No cynicism. No clever phrases or jokes. No soul searching, or pondering my personal depths.

I just want to take a minute to note that last night I saw…hopefully we all saw…a moment that I never believed would come.

Although the lovely and brilliant Michelle Obama had to backtrack on her “I am proud of America for the first time” statement, I have no such pressure on me to say otherwise.

For the first time in my life, I am truly proud to be American.


My greatest American hero is Martin Luther King, Jr. I believe he is the greatest American who has ever lived. Last night, I saw his dream realized, the uncashed check of American history finally taken to the bank and paid…not in full, but it was, at least, accepted and some of the funds released.

I watched the events at Invesco Field from beginning to end, thanks to C-SPAN, and I found tears running down my face throughout.

Not because I am a Democrat…because I am not.

Not because I believe Obama can change the fundamental imperialism and domination by the Military-Industrial Complex that corrodes the soul of this nation…because he cannot.

Not because I think the Republican Party is, at its core, run by blood-thirsty, elitist and amoral greed-mongers…well, yeah, I do believe that.

No, I cried some tears of redemptive joy for all those Black men who were lynched. For all those Black men who languish in prison on trumped-up charges, or who have been wrongly convicted by our criminal “justice” system.

For all those slaves who lived through one of the great blights on human morality in the history of mankind.

For all those brave men who marched and demonstrated and tried so hard to endure Jim Crow and segregation for the right to vote, to use bathrooms and lunch counters. Who simply wanted to be treated as human beings.

For Jackie Robinson and Hank Aaron and all those Black men who refused to let racism keep them from achieving excellence.

We, as a people, have never quite faced up to the desperately immoral threads that weave through the history of our country.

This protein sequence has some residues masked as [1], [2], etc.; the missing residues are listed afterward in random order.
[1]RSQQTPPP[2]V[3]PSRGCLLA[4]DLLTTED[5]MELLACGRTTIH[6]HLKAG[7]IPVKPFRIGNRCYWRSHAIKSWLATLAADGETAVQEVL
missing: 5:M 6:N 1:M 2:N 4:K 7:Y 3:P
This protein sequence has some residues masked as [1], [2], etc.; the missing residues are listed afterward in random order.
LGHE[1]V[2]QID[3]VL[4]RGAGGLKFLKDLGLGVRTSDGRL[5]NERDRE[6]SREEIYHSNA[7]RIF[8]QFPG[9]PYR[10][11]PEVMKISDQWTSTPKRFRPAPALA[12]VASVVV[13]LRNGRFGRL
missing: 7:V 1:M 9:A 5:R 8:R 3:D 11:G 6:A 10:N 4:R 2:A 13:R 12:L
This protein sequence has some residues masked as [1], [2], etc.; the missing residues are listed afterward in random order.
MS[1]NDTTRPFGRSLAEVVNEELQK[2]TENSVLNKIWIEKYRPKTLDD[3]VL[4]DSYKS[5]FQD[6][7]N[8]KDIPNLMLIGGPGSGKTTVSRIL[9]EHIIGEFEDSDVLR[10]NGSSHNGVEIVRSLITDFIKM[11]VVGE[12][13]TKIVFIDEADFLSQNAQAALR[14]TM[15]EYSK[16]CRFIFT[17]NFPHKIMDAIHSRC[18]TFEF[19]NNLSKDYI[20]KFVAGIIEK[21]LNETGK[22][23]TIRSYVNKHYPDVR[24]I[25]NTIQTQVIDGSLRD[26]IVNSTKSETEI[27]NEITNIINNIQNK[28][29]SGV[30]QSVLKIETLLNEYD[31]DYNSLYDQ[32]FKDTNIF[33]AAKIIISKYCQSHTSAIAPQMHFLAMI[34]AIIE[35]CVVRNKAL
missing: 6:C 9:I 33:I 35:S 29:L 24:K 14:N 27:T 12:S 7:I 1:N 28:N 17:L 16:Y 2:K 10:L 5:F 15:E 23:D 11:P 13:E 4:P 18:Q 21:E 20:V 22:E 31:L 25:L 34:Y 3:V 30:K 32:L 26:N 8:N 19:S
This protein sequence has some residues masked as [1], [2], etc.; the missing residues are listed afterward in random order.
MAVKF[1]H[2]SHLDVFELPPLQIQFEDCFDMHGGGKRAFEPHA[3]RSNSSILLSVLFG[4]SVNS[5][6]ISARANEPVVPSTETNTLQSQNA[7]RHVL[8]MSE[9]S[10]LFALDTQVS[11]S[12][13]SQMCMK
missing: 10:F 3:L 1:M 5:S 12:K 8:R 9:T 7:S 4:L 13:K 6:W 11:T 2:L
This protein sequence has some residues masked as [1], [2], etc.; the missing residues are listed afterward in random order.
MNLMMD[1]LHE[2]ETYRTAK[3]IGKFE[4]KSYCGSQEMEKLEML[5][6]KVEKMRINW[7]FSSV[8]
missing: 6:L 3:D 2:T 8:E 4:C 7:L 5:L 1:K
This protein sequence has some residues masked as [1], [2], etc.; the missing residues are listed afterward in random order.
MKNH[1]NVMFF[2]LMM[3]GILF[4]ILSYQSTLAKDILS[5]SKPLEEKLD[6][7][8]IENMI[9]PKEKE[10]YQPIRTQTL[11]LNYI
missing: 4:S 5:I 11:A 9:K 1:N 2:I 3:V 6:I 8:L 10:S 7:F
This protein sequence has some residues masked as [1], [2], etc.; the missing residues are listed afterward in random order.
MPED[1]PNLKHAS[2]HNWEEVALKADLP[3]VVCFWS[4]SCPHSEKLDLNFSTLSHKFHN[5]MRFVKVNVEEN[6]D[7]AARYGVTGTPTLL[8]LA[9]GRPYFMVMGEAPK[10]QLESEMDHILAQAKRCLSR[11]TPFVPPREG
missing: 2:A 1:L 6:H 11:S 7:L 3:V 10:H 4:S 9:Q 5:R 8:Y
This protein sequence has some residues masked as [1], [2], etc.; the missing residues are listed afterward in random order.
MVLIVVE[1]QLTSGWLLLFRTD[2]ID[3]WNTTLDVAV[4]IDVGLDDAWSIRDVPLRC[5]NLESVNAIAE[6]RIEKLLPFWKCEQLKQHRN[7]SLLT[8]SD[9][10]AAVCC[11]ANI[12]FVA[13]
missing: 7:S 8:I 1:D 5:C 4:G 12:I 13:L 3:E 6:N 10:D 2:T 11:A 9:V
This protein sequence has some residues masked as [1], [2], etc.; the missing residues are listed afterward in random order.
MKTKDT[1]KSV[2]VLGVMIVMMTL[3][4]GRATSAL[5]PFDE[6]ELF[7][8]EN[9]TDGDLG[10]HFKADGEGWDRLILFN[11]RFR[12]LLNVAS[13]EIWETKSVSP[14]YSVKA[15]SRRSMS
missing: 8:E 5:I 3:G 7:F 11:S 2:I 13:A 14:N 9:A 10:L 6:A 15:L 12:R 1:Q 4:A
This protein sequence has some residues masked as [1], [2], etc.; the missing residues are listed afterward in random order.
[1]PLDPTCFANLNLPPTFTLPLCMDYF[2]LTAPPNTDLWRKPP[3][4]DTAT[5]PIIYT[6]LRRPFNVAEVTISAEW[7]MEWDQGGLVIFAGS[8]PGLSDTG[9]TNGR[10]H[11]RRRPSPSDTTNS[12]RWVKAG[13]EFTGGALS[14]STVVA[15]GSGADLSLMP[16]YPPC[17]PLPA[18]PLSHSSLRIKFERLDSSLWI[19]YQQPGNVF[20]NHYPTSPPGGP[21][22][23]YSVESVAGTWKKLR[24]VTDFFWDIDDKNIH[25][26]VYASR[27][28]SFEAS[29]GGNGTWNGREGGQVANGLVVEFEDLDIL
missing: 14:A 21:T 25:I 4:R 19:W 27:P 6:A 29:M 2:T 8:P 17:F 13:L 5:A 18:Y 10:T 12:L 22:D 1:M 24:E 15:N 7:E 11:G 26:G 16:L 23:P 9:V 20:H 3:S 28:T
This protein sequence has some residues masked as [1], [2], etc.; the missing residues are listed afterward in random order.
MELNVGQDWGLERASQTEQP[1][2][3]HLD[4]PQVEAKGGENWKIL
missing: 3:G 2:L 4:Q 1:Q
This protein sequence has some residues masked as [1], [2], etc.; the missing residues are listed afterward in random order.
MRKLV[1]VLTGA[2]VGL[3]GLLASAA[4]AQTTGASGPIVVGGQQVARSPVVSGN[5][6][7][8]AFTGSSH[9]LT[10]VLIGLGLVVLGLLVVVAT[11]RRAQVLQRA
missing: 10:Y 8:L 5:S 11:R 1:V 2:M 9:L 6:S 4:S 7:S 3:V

But last night…last night I saw that there is some redemption in the soul and psyche of this nation. I saw a Black man…and his lovely family…take the stage and claim a position that, for over two hundred years, seemed unthinkable.

I also saw that my generation might be the last to know fully the perniciousness of our collective racism and that those who come after us have embraced a vision of race that transcends our past.

It is young people who made this moment possible. Please keep that in mind. Hip Hoppers of all races. Kids who grew up after the Cosby Show was a hit. After Michael Jordan became the most popular man on the planet. Kids who see Black Americans in ways that Martin Luther King, Jr. could only dream of…that he did dream of.

If Obama loses, it will be because we still have millions of racists. We still have a society that reacts to fear and propaganda. We still have an unpaid debt to history and to those peoples…Blacks, American Indians and people in countries around the world…who we as a collective have dominated, enslaved, murdered, bombed and stolen from.

But last night, with funky songs playing…with an anniversary in the ether…we saw that there is hope that we can transcend our history and be something more.

Please take a moment to reflect on this…because we all, in the context of American history, witnessed the single most important event we have yet seen in our lifetimes.

And feel free to shed a tear of redemptive joy.

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